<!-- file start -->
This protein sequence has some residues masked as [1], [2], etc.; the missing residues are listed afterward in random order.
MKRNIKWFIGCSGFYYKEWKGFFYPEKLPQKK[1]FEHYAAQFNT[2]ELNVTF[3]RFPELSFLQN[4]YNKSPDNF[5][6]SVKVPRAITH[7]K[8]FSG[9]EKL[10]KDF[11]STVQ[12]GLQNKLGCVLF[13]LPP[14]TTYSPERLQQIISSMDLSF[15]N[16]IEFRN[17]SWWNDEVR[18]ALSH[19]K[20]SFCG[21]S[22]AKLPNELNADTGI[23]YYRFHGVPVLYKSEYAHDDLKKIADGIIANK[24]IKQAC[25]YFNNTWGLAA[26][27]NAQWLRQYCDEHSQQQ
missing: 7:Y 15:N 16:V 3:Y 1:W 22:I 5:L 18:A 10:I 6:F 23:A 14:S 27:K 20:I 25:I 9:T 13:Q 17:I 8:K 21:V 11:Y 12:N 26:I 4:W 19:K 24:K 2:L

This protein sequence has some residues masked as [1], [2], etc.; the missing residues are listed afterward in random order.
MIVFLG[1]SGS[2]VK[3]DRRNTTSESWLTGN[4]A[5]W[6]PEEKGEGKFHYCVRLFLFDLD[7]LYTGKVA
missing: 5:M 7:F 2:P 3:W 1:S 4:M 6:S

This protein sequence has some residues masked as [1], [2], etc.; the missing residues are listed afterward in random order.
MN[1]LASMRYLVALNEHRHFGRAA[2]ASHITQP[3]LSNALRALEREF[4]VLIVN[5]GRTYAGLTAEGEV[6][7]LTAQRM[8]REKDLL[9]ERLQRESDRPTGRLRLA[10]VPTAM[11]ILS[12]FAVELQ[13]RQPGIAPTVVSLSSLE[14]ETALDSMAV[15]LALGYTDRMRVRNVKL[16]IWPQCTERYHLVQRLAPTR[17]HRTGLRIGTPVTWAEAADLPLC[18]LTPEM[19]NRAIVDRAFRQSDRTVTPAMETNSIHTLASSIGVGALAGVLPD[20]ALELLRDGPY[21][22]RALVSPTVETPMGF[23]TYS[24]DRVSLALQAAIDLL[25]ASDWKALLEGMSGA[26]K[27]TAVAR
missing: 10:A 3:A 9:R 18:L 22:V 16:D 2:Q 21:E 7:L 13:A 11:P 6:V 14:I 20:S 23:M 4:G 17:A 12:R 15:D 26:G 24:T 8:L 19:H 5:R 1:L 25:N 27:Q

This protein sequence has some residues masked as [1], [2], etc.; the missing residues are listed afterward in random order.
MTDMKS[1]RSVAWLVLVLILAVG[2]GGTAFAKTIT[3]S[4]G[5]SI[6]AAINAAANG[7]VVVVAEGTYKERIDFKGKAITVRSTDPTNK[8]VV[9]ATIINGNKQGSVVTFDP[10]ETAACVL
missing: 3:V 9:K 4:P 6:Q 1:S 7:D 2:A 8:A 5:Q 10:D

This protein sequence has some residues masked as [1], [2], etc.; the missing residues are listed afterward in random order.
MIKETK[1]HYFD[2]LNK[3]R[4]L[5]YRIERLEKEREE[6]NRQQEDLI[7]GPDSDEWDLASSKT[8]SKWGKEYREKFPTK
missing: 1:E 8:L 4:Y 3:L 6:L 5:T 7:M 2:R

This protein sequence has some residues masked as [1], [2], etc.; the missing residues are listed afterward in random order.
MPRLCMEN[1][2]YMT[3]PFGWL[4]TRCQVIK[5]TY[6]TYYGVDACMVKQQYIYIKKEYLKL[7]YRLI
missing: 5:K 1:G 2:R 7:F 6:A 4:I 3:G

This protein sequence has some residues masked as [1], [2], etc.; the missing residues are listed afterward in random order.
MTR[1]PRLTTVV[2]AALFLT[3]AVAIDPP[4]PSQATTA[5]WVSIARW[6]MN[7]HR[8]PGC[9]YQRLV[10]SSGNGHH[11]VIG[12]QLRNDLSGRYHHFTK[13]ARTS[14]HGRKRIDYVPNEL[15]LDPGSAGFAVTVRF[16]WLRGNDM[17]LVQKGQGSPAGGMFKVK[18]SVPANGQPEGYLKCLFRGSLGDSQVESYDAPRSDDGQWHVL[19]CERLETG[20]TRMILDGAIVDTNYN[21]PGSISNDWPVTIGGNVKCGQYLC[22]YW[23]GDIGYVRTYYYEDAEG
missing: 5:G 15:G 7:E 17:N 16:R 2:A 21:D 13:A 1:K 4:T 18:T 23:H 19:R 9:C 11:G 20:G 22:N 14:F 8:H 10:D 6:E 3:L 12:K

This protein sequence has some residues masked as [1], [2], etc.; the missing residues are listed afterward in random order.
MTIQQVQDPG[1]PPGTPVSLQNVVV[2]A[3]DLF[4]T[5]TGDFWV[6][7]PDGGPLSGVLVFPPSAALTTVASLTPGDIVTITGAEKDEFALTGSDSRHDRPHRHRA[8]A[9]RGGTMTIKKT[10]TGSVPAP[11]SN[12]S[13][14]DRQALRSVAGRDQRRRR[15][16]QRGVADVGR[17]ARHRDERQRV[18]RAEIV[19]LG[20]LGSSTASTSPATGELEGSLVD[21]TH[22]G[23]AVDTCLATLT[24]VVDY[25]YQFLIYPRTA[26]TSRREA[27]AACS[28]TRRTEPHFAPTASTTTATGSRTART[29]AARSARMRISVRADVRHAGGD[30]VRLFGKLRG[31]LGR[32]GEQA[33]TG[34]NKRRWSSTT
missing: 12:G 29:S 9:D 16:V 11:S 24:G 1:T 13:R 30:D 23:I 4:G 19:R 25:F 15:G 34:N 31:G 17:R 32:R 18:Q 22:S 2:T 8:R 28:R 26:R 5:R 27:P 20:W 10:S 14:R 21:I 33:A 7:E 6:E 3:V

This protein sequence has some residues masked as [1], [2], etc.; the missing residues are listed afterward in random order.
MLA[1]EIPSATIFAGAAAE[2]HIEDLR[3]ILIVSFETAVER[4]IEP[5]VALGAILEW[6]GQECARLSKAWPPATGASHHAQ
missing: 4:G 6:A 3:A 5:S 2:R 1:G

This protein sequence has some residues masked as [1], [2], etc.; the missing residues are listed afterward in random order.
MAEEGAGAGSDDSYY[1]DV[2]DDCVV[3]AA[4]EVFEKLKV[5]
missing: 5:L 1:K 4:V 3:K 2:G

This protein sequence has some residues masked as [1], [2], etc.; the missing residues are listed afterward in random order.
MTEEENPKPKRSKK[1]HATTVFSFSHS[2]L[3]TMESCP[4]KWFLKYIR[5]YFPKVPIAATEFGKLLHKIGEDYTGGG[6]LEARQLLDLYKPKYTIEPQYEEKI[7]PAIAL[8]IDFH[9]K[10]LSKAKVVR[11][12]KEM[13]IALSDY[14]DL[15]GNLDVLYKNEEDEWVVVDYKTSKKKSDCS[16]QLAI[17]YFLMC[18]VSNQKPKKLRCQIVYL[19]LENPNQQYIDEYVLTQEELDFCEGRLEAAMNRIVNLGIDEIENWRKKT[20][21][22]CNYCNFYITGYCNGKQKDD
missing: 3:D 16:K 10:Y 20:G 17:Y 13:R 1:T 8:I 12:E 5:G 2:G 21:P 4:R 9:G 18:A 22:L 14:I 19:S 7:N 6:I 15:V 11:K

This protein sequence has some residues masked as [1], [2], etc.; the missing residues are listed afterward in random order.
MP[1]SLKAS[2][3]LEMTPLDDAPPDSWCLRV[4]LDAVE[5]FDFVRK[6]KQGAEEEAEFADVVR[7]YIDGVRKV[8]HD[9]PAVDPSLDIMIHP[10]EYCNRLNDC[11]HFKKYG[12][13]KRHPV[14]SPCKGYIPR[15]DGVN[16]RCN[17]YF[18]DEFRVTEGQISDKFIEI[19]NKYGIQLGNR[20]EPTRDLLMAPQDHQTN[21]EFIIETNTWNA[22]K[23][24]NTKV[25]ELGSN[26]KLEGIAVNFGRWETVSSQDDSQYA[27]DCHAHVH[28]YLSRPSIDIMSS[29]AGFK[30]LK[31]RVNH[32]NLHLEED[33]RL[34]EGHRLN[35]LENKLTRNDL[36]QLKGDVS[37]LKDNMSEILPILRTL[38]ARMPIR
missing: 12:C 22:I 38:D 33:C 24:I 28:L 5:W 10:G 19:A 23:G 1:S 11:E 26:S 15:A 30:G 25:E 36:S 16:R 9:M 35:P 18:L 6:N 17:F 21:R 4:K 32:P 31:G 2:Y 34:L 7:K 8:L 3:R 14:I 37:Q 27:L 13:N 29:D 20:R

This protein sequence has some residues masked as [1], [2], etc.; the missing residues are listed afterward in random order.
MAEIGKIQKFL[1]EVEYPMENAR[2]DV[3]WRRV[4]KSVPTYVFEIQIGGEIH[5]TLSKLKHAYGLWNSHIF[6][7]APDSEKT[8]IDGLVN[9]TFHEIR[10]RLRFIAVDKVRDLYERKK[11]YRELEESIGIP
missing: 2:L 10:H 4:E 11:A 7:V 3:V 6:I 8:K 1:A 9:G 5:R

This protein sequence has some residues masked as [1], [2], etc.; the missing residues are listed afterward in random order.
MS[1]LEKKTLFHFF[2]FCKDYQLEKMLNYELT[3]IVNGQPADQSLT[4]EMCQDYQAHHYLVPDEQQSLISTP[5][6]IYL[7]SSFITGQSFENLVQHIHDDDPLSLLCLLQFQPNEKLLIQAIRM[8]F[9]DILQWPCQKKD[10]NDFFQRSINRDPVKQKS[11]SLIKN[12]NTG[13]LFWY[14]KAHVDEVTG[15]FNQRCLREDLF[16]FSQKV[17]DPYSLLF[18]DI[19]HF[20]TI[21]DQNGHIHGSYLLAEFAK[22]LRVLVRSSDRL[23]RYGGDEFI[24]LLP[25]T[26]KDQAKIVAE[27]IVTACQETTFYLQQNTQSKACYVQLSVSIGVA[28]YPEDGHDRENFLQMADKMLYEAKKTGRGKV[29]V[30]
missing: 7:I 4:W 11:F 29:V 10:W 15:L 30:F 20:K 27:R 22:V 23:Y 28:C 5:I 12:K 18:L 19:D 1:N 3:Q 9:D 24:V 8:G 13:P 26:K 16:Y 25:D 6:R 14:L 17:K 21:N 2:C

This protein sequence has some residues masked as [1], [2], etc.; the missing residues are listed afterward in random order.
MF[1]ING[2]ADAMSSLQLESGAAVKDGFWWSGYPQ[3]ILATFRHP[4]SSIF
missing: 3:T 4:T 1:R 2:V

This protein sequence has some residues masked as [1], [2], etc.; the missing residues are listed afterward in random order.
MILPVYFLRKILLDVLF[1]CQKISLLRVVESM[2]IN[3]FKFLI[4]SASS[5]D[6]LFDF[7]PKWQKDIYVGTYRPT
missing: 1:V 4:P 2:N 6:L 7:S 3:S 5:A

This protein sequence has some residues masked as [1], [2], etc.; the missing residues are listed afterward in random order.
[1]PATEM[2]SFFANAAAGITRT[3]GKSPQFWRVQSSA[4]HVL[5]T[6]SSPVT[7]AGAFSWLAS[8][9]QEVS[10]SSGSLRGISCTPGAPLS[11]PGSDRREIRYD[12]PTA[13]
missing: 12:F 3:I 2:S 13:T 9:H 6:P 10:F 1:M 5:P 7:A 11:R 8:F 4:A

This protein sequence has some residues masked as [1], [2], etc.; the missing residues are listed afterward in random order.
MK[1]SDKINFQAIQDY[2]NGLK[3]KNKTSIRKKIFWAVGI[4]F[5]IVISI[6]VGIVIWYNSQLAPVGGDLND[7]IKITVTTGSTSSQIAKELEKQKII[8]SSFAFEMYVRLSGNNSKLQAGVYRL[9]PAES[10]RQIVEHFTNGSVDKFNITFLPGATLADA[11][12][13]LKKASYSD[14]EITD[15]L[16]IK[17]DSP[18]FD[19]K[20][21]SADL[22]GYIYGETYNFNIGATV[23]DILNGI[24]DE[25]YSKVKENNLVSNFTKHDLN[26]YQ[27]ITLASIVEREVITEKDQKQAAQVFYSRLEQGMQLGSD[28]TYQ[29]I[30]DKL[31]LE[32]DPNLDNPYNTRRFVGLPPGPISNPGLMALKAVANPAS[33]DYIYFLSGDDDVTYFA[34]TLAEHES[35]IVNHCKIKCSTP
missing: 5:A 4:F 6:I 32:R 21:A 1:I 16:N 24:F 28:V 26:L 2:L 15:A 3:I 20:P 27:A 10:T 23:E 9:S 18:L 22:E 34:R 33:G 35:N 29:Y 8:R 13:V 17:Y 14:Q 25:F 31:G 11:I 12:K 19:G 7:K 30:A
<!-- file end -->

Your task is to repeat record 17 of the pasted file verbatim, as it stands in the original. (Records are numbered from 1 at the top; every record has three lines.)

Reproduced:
This protein sequence has some residues masked as [1], [2], etc.; the missing residues are listed afterward in random order.
[1]PATEM[2]SFFANAAAGITRT[3]GKSPQFWRVQSSA[4]HVL[5]T[6]SSPVT[7]AGAFSWLAS[8][9]QEVS[10]SSGSLRGISCTPGAPLS[11]PGSDRREIRYD[12]PTA[13]
missing: 12:F 3:I 2:S 13:T 9:H 6:P 10:F 1:M 5:P 7:A 11:R 8:F 4:A